Header image for news printout

UN Food Systems Summit marginalizes human rights and disappoints, say experts

GENEVA 22 SEPTEMBER 2021- On the eve of the Food Systems Summit, UN human rights experts are deeply concerned that the event will not be a “people’s summit” as promised. They are worried that the Summit will instead leave behind the most marginalized and vulnerable people.

According to the three human rights experts, who were involved in the Summit preparation, “The Summit claims to be inclusive, but it left many participants and over 500 organizations representing millions of people feeling ignored and disappointed.”

“Despite the occasional use of human rights language in Summit material, human rights were not properly woven throughout the Summit’s preparations. Tomorrow, the Summit may unfortunately present human rights to governments as an optional policy instead of a set of legal obligations.”

“How is it that in the two years it took to prepare for the Summit, the organizers did not substantively address the COVID-19 pandemic and its socio-economic impacts?”, they asked. “The Summit does not provide any specific guidance to governments or people on how to transform their food systems in order to overcome the current pandemic and food crisis.”

“Before anyone commits to what the Food Systems Summit is putting forward, people and governments must first discuss and assess the Summit through an inclusive and multilateral process,” they stated.

The experts fear that there is a risk that the UN Food Systems Summit will serve the corporate sector more than the people who are essential to ensuring our food systems flourish such as workers, small producers, women, and Indigenous peoples.

“It is no mystery. The world’s food systems currently violate human rights, exacerbate inequalities, threaten biodiversity, and contribute to climate change. A root cause of these problems is the fact that transnational corporations have increasingly dominated food systems for the past 60 years.”

States must at least protect people’s rights from corporate power and ensure people have access to effective remedies, and corporations must at least respect people’s human rights.

“By ignoring the root causes and vested interests behind increasing rates of hunger, malnutrition and famine, the Summit only reflects the status quo. It leaves victims of human rights violations no clear direction on how to overcome the inequality, violence, displacement, and environmental degradation caused by mainstream food systems,” they added.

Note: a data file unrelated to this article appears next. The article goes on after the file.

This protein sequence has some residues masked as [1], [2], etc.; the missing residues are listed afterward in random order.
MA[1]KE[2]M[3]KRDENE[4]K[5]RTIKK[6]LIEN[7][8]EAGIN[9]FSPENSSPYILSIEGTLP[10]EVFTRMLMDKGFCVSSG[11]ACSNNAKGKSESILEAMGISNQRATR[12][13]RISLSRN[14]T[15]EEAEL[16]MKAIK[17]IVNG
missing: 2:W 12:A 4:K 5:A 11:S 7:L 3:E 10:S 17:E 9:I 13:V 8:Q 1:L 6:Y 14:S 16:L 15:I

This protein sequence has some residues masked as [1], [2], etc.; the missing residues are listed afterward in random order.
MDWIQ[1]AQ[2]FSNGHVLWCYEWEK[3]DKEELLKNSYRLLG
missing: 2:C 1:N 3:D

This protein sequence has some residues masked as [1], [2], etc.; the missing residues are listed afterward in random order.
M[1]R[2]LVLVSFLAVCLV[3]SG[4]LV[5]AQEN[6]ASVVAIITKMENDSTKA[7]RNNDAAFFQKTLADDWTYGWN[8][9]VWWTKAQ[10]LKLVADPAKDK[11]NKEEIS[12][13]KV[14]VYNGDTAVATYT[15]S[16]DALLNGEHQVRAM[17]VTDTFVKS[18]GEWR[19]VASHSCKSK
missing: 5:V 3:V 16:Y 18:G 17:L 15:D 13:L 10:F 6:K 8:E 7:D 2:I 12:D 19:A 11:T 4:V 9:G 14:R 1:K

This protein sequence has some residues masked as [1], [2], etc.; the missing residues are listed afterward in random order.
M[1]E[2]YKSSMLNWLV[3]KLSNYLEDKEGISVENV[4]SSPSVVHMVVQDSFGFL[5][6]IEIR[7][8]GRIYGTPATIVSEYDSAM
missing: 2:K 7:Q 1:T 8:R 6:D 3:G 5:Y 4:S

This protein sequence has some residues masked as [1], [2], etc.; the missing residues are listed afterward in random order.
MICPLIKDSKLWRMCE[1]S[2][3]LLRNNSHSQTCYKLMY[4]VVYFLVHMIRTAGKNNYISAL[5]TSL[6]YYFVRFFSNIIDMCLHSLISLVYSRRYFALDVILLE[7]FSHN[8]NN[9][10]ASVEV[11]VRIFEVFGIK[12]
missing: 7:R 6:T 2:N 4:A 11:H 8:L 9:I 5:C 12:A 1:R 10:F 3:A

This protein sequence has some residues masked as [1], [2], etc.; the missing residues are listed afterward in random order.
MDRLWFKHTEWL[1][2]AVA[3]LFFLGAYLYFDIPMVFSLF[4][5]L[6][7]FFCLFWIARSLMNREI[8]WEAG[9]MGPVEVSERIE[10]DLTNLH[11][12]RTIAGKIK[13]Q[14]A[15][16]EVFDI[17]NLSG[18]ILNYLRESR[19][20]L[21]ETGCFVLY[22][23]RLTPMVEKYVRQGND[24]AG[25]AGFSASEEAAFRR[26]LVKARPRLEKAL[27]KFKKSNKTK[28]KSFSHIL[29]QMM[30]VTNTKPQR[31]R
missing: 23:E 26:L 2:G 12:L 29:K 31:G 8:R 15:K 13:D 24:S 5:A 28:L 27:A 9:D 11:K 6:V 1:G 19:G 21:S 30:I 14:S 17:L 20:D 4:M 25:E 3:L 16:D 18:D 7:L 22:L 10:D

“In contrast, a human rights-based approach to food systems would hold corporations accountable. It would address ingrained power imbalances regarding access to land and water. And it would tackle core issues like land tenure, fair markets, and the privatization and monopolisation of seeds,” they said.

The UN experts think a global focus on agroecology is one of the best ways to ensure that food systems fulfil people’s human rights. “We think that agroecology should a primary focus because it starts with the question of power dynamics; it frames the problem as an issue relating to access to resources and control over the food system.”

“New research suggests that if we calculate productivity in terms of total output per hectare and not for a single crop, and in terms of energy input versus output, agroecology is often more productive than intensive industrial techniques,” they explained.

“Agroecological practices can reduce environmental impacts and improve livelihoods for small-scale farmers, including women, because of reduced reliance on expensive external inputs. Agroecology improves air, soil and water quality, is less energy-intensive, reduces emissions of greenhouse gases and enhances carbon sinks.”

The experts were also concerned with the proposals for a new science-policy interface to be established in the wake of the Food Systems Summit – either by extending the mandate of the Summit’s Scientific Group, or by establishing a permanent new panel or coordinating mechanism based on the Summit. They urged the world’s governments to rely on the widely recognized Committee on World Food Security (CFS) and its High-Level Panel of Experts guaranteeing a human rights approach and wide range of expertise.

“The approach to science taken by the Summit's Scientific Group excludes the voices of many food system actors,” they stated. “The Scientific Group is constituted almost entirely of natural scientists and economists. The assessments it has conducted and commissioned have failed to sufficiently consider the consequences of innovations on marginalized and poor people; have placed technological innovations above social innovations; and have not been opened up to public scrutiny.”

“Let us be perfectly clear. In the urgently needed transformation of the world’s food systems to eliminate hunger and protect the planet, States must respect, protect, and fulfil human rights, including the rights to food, a healthy and sustainable environment, and an adequate standard of living. These are legal obligations, not policy options.”

Note: SR food will present a report to the UN General Assembly on the Food Systems Summit and provides further guidance on how to assess the Summit through human rights framework in his recent policy brief. SR environment will present a report to the UN General Assembly on reducing the environmental impacts of food systems on human rights.


*The experts: Mr. Michael Fakhri Special Rapporteur on Right to FoodDr. David BoydSpecial Rapporteur on human rights and the environment and Mr. Olivier de Schutter,  Special Rapporteur on extreme poverty and human rights.”